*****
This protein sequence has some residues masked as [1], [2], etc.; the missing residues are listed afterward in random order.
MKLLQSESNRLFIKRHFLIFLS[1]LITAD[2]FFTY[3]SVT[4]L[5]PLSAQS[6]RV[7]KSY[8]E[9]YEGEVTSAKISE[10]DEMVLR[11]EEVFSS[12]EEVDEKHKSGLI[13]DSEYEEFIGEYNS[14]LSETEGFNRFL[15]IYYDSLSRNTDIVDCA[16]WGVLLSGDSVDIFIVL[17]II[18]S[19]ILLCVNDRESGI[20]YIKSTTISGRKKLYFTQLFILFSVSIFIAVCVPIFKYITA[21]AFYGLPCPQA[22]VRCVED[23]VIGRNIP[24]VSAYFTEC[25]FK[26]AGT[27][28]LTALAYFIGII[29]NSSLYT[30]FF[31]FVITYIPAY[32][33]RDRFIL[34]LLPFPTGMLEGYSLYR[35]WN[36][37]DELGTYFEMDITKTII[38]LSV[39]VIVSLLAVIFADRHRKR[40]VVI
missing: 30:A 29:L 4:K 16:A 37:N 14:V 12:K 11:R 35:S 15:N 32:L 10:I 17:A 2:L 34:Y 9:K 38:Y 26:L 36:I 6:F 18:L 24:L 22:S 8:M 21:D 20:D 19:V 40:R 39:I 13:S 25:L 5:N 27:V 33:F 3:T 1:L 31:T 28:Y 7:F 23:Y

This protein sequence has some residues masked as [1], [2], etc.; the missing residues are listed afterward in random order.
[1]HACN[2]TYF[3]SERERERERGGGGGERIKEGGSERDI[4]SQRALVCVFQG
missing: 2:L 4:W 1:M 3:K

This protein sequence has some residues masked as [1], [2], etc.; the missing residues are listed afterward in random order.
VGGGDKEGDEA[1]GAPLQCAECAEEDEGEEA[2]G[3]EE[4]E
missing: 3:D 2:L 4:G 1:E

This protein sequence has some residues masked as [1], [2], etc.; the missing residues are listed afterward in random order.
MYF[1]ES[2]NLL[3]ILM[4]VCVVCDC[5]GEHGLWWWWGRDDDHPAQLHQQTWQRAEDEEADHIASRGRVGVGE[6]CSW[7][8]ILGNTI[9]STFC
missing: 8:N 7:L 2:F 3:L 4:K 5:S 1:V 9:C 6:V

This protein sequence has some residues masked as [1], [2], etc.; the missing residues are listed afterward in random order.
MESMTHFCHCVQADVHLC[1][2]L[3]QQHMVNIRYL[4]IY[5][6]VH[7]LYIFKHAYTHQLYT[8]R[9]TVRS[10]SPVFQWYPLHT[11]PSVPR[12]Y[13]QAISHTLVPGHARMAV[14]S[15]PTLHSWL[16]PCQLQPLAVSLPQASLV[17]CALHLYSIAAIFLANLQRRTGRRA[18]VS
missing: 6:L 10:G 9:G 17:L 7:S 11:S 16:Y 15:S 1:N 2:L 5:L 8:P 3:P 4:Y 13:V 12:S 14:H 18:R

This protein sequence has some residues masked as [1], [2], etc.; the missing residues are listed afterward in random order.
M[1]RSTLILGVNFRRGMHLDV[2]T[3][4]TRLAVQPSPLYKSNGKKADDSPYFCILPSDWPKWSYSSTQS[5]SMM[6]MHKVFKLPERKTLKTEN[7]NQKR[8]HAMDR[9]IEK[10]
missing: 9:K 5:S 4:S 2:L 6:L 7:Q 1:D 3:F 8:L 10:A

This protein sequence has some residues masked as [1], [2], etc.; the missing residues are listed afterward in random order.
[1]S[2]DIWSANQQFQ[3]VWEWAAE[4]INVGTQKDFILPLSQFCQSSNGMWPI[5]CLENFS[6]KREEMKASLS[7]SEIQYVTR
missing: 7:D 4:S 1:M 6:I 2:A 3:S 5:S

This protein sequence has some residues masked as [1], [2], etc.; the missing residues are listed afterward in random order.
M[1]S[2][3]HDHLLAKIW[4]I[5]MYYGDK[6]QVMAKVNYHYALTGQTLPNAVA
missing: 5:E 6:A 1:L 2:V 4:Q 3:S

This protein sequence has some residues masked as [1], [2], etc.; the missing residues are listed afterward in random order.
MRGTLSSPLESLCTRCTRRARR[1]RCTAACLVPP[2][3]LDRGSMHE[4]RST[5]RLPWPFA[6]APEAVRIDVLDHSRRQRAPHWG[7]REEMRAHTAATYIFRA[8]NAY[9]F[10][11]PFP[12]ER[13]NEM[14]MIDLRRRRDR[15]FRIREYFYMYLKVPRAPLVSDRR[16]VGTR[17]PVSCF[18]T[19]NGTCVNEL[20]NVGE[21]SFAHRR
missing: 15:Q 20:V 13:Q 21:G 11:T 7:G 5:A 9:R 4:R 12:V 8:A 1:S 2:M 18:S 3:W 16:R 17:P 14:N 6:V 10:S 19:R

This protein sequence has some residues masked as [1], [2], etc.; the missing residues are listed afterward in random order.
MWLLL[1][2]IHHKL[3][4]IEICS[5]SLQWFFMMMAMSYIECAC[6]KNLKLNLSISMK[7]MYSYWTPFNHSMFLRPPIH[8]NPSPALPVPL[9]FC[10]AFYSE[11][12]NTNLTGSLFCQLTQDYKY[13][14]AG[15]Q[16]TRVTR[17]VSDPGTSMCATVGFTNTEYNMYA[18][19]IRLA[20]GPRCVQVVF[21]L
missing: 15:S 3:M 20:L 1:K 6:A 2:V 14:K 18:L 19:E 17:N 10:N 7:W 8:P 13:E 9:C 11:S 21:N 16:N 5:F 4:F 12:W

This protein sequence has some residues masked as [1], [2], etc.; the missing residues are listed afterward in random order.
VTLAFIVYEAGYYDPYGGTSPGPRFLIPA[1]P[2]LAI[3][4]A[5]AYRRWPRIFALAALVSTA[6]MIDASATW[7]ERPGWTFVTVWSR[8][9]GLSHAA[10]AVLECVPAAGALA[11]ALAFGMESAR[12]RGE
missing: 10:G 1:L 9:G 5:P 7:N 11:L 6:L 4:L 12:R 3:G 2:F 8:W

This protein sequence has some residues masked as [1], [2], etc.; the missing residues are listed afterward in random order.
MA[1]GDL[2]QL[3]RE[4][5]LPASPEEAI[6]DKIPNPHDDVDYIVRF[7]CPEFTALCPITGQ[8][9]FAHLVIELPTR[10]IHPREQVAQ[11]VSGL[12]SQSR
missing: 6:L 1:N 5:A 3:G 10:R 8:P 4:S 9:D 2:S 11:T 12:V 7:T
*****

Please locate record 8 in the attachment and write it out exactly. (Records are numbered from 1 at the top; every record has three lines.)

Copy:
This protein sequence has some residues masked as [1], [2], etc.; the missing residues are listed afterward in random order.
M[1]S[2][3]HDHLLAKIW[4]I[5]MYYGDK[6]QVMAKVNYHYALTGQTLPNAVA
missing: 5:E 6:A 1:L 2:V 4:Q 3:S